[time-nuts] Set time on Solaris computer from HP 58503A

Bob Camp kb8tq at n1k.org
Sun Dec 14 10:44:58 EST 2014


> On Dec 14, 2014, at 8:38 AM, Dr. David Kirkby (Kirkby Microwave Ltd) <drkirkby at kirkbymicrowave.co.uk> wrote:
> On 14 December 2014 at 12:39, Neil Schroeder <gigneil at gmail.com> wrote:
>> Based on my recent testing - including Solaris - you will be better off
>> with the Internet unless your USB adapter is far better behaved than the
>> several I have here
> The USB -> serial adapter I have is an Keyspan USA-19HS
> http://www.tripplite.com/high-speed-usb-to-serial-adapter-keyspan~USA19HS/
> I bought that one, as it was officially supported by Sun. I also have
> another one somewhere - forget which model. Again that was officially
> supported by Sun.

There are some long and detailed threads back in the archives about just how USB works and what this does to timing. 

Simple / quick summary:

To do a proper / accurate time transfer, an edge from a source needs to be accurately clocked into the target machine. Any delay in this process is a bad thing. There are a lot of places delay can come from. 

USB is a packett / block transfer protocol. It gets it’s speed from sending a lot of stuff all at one time. When a serial USB sees a long string coming in, it formats it into a single block and transfers the whole thing in one bus transaction. That’s perfect for most things (commercial or consumer). The device gets on the bus and off the bus quickly with minimum overhead involved.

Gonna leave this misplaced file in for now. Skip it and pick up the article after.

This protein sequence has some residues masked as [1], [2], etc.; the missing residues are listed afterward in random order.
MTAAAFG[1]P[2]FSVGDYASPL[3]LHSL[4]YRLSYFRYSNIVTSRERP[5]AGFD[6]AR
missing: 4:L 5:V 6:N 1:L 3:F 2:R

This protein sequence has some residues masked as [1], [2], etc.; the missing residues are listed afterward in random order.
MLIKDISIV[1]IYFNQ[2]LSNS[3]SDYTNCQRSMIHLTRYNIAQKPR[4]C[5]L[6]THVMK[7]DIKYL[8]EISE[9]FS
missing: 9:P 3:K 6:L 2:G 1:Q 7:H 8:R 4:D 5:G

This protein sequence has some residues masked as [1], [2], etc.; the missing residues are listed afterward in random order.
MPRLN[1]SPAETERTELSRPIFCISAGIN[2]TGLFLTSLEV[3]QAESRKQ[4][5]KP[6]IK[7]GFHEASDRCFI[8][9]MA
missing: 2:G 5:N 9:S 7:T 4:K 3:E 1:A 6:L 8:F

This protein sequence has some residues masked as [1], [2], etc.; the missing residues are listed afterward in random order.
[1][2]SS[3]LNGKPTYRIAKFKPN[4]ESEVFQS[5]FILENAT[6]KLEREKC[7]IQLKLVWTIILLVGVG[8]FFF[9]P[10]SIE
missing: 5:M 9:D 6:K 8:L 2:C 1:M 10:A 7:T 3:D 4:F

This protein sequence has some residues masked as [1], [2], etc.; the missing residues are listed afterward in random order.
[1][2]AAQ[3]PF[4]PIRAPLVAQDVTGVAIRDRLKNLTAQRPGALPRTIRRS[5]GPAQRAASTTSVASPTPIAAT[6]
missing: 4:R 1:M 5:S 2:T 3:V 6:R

Waiting on something like a pps string is a real bad idea. Your serial port is running at a rational baud rate. At 9600 baud, each character time you delay messes up the PPS timing by almost a millisecond.  The PPS ID strings are many characters long. The impact on pps timing could (and often is) quite major. Even in the “best case” of sending the data one or two characters later, the pps is not very accurate. In the “worst case” it’s 10X or maybe 100X less accurate still. 

Some numbers:

1) PPS out of your GPSDO is likely < 100 ns all the time. Most of the time (one sigma) it’s in the 10 to 30 ns range depending on which box you are running. 

2) One character at 8N1 is 10 bits. At 9600 baud that’s 1.04 ms. It’s unlikely the USB sends in less than 1 character time.

3) A normal string is in the 30 to 40 characters range. A normal USB will buffer for 30X the character time ...

NTP via ethernet, with well chosen servers, can get you down to < 10 ms timing on you machines. It’s reliable and fairly easy to set up. The other alternative is to get the PPS edge into the machine in a more direct manner than USB. Yes I have a pile of SUN boxes, they often don’t come with all the i/o chards you might like to have….

Another alternative (and thus it’s popularity on the list) is to set up something small and light weight as a dedicated NTP server on your local LAN. That gets the timing issues of your local connection to the internet out of the NTP equation. You can  get down under 10 us with a setup like that. The result may be better than your ability to time an edge on the SUN box, due to all the other overheads involved there. It’s also a nice stand alone project that is far less likely to mess up your main machine. The boards commonly used are < $100 and some are much cheaper than that. 


> Both have worked for industrial control applications, whereas I gather
> some cheap ones are only suitable for common consumer devices.
> In any case, it will be more fun & educational to use the GPS
> receiver. To be honest, I don't need great accuracy. I only bought the
> unit as a frequency standard - the clock functionality is not
> important to me, but if I can have a bit of fun playing around with
> it, then I will.
> Dave
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